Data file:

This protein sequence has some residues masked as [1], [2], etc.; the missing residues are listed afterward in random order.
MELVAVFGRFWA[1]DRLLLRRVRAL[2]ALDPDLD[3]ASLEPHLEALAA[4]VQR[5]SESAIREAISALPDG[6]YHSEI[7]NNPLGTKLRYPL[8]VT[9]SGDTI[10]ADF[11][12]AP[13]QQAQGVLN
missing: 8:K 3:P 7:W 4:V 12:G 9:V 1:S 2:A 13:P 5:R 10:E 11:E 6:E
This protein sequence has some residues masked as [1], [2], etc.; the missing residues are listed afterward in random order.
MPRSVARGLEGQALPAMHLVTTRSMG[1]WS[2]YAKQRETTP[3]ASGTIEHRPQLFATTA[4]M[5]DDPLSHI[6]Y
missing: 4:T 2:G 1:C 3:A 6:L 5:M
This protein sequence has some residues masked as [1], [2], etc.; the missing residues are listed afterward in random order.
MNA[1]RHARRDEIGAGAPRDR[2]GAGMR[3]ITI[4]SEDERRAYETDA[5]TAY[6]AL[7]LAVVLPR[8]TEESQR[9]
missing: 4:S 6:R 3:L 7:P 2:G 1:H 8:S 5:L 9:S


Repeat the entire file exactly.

This protein sequence has some residues masked as [1], [2], etc.; the missing residues are listed afterward in random order.
MELVAVFGRFWA[1]DRLLLRRVRAL[2]ALDPDLD[3]ASLEPHLEALAA[4]VQR[5]SESAIREAISALPDG[6]YHSEI[7]NNPLGTKLRYPL[8]VT[9]SGDTI[10]ADF[11][12]AP[13]QQAQGVLN
missing: 8:K 3:P 7:W 4:V 12:G 9:V 1:S 2:A 13:P 5:R 10:E 11:E 6:E
This protein sequence has some residues masked as [1], [2], etc.; the missing residues are listed afterward in random order.
MPRSVARGLEGQALPAMHLVTTRSMG[1]WS[2]YAKQRETTP[3]ASGTIEHRPQLFATTA[4]M[5]DDPLSHI[6]Y
missing: 4:T 2:G 1:C 3:A 6:L 5:M
This protein sequence has some residues masked as [1], [2], etc.; the missing residues are listed afterward in random order.
MNA[1]RHARRDEIGAGAPRDR[2]GAGMR[3]ITI[4]SEDERRAYETDA[5]TAY[6]AL[7]LAVVLPR[8]TEESQR[9]
missing: 4:S 6:R 3:L 7:P 2:G 1:H 8:S 5:L 9:S